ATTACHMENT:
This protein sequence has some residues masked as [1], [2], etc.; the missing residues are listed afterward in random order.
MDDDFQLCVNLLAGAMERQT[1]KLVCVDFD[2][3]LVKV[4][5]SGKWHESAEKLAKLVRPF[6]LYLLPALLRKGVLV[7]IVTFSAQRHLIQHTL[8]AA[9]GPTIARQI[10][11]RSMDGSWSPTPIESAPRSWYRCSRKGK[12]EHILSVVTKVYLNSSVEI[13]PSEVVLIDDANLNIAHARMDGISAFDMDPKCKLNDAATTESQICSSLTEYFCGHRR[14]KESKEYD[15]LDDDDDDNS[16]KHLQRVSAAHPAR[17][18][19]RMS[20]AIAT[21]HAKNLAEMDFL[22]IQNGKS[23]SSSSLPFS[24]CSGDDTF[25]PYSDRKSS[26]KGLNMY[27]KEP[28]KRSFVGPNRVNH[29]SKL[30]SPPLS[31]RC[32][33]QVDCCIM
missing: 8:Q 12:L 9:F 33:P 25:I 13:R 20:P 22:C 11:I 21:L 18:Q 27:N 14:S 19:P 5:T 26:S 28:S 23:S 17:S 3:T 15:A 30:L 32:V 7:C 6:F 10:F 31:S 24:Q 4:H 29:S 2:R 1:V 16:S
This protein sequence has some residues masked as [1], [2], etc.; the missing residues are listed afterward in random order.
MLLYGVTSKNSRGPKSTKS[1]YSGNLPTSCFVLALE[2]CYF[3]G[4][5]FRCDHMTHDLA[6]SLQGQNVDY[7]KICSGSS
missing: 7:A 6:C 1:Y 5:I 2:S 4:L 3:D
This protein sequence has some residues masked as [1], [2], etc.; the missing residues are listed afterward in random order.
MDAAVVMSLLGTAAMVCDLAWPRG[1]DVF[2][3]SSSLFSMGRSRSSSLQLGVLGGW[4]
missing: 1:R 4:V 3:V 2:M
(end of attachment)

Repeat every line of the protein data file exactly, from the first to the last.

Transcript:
This protein sequence has some residues masked as [1], [2], etc.; the missing residues are listed afterward in random order.
MDDDFQLCVNLLAGAMERQT[1]KLVCVDFD[2][3]LVKV[4][5]SGKWHESAEKLAKLVRPF[6]LYLLPALLRKGVLV[7]IVTFSAQRHLIQHTL[8]AA[9]GPTIARQI[10][11]RSMDGSWSPTPIESAPRSWYRCSRKGK[12]EHILSVVTKVYLNSSVEI[13]PSEVVLIDDANLNIAHARMDGISAFDMDPKCKLNDAATTESQICSSLTEYFCGHRR[14]KESKEYD[15]LDDDDDDNS[16]KHLQRVSAAHPAR[17][18][19]RMS[20]AIAT[21]HAKNLAEMDFL[22]IQNGKS[23]SSSSLPFS[24]CSGDDTF[25]PYSDRKSS[26]KGLNMY[27]KEP[28]KRSFVGPNRVNH[29]SKL[30]SPPLS[31]RC[32][33]QVDCCIM
missing: 8:Q 12:L 9:F 33:P 25:I 13:R 20:P 22:C 11:I 21:L 18:Q 27:N 14:S 19:P 5:T 26:S 28:S 23:S 17:S 3:T 15:A 30:L 32:V 7:C 6:F 10:F 31:S 24:Q 4:H 29:S 2:R 1:V 16:S
This protein sequence has some residues masked as [1], [2], etc.; the missing residues are listed afterward in random order.
MLLYGVTSKNSRGPKSTKS[1]YSGNLPTSCFVLALE[2]CYF[3]G[4][5]FRCDHMTHDLA[6]SLQGQNVDY[7]KICSGSS
missing: 7:A 6:C 1:Y 5:I 2:S 4:L 3:D
This protein sequence has some residues masked as [1], [2], etc.; the missing residues are listed afterward in random order.
MDAAVVMSLLGTAAMVCDLAWPRG[1]DVF[2][3]SSSLFSMGRSRSSSLQLGVLGGW[4]
missing: 1:R 4:V 3:V 2:M